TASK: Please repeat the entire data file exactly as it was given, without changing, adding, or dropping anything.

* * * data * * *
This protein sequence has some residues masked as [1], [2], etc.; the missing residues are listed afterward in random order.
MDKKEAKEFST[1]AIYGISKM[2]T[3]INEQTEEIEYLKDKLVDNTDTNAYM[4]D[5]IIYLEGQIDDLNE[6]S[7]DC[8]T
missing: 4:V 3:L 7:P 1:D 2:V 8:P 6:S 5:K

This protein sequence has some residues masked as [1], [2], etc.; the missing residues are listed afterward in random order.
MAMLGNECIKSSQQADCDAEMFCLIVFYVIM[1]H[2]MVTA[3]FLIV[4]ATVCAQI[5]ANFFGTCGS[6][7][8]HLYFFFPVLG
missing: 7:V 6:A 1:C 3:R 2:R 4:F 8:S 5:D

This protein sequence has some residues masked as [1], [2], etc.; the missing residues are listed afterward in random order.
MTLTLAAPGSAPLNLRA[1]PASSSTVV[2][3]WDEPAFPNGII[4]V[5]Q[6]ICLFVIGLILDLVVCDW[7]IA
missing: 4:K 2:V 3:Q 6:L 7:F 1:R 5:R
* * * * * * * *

This protein sequence has some residues masked as [1], [2], etc.; the missing residues are listed afterward in random order.
MDKKEAKEFST[1]AIYGISKM[2]T[3]INEQTEEIEYLKDKLVDNTDTNAYM[4]D[5]IIYLEGQIDDLNE[6]S[7]DC[8]T
missing: 4:V 3:L 7:P 1:D 2:V 8:P 6:S 5:K

This protein sequence has some residues masked as [1], [2], etc.; the missing residues are listed afterward in random order.
MAMLGNECIKSSQQADCDAEMFCLIVFYVIM[1]H[2]MVTA[3]FLIV[4]ATVCAQI[5]ANFFGTCGS[6][7][8]HLYFFFPVLG
missing: 7:V 6:A 1:C 3:R 2:R 4:F 8:S 5:D

This protein sequence has some residues masked as [1], [2], etc.; the missing residues are listed afterward in random order.
MTLTLAAPGSAPLNLRA[1]PASSSTVV[2][3]WDEPAFPNGII[4]V[5]Q[6]ICLFVIGLILDLVVCDW[7]IA
missing: 4:K 2:V 3:Q 6:L 7:F 1:R 5:R